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Malus domestica 'Greensleeves'PBR (D)
  • RHS AGM
  • RHS Plants for pollinators

apple 'Greensleeves'

'Greensleeves' is a dessert cultivar in pollination group 3. It is a very precocious cultivar with heavy, regular crops of pale green, turning pale yellow, skinned apples with a crisp flesh that becomes sweeter. Suitable for container cultivation. The blossom has some frost resistance and fruit needs thinning to become a good size. It has a short season of use from late September to October; once picked the flavour can deteriorate in storage

Synonyms
Malus 'Greensleeves'
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Size
Ultimate height
4–8 metres
Time to ultimate height
5–10 years
Ultimate spread
4–8 metres
Growing conditions
Clay
Loam
Sand
Moisture
Moist but well–drained, Well–drained
pH
Neutral
Colour & scent
StemFlowerFoliageFruit
Spring Pink Green
Summer Green
Autumn Green Green Yellow
Winter
Position
  • Full sun
  • Partial shade
Aspect

South–facing or West–facing or East–facing

Exposure
Sheltered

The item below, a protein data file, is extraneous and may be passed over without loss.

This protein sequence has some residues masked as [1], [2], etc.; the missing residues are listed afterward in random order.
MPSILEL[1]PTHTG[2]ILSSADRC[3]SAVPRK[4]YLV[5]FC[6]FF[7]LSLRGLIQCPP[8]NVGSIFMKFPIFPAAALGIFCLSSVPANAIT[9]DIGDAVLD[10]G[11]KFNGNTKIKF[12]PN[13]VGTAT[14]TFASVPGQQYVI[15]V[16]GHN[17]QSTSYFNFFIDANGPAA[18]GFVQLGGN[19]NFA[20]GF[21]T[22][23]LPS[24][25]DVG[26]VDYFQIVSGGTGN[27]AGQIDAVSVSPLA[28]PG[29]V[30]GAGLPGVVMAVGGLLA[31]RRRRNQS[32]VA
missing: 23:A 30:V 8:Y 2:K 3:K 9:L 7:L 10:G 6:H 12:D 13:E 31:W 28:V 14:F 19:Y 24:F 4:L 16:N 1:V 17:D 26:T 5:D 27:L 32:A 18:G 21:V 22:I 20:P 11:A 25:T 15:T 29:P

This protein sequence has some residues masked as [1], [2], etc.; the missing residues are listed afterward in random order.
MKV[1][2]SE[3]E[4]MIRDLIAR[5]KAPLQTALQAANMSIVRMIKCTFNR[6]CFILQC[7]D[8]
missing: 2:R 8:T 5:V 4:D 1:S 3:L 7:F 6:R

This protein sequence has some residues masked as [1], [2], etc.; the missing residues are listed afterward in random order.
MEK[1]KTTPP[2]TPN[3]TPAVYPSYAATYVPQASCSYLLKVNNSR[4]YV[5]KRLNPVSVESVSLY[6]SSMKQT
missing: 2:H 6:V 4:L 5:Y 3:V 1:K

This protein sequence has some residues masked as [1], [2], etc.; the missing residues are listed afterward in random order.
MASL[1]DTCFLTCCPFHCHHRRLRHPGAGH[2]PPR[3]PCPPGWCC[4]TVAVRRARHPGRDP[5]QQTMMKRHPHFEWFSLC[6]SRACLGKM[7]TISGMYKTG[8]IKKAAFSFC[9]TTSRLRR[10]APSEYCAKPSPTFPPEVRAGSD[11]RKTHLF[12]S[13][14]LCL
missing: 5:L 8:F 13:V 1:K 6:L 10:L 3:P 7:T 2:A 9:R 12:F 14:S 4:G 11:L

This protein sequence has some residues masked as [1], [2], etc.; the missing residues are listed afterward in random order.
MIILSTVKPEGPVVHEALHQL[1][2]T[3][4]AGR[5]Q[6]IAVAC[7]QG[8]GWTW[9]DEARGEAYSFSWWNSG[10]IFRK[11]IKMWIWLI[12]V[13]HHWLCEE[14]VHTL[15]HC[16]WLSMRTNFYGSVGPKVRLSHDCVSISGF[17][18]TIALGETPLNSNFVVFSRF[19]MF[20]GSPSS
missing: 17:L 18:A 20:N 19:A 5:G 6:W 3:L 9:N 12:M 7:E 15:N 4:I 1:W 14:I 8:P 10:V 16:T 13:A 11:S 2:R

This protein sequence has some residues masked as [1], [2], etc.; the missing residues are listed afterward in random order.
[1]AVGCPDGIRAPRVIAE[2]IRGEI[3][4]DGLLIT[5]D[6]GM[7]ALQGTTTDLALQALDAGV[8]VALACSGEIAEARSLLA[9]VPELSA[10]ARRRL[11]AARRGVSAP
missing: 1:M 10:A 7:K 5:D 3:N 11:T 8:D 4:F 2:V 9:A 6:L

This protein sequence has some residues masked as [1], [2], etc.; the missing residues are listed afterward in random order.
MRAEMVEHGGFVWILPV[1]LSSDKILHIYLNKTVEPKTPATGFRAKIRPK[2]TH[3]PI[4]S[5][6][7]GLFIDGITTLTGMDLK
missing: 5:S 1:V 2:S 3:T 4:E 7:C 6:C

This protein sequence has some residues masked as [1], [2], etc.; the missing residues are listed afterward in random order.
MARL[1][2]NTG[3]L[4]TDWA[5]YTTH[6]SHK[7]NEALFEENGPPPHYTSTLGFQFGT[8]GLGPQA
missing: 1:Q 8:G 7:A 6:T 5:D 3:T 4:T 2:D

Hardiness
H6
Botanical details
Family
Rosaceae
Native to the UK
No
Foliage
Deciduous
Habit
Bushy
Genus

Malus are small to medium-sized deciduous trees with showy flowers in spring and ornamental or edible fruit in autumn; some have good autumn foliage colour

Name status

Accepted

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How to grow

Cultivation

It will crop best in a sunny situation. The height will depend on the rootstock and training method. Suitable for all training forms. Keep a clear area around the trunk of at least 60cm radius. Fruit thinning may be required. For more details see apple cultivation

Propagation

Propagate by chip budding or grafting onto a clonal rootstock for fruit. The rootstock used will largely determine the vigour of the tree

Suggested planting locations and garden types
  • Patio and container plants
  • Wildlife gardens
  • Cottage and informal garden
Pruning

Regular pruning required - see pruning apples; spur bearing

Pests

Aphids, woolly aphid, rosy apple aphid, fruit tree red spider mite, mussel scale, codling moth and caterpillars are the main pests on edible apples

Diseases

Can be susceptible to apple scab; powdery mildews, apple canker and honey fungus may be a problem

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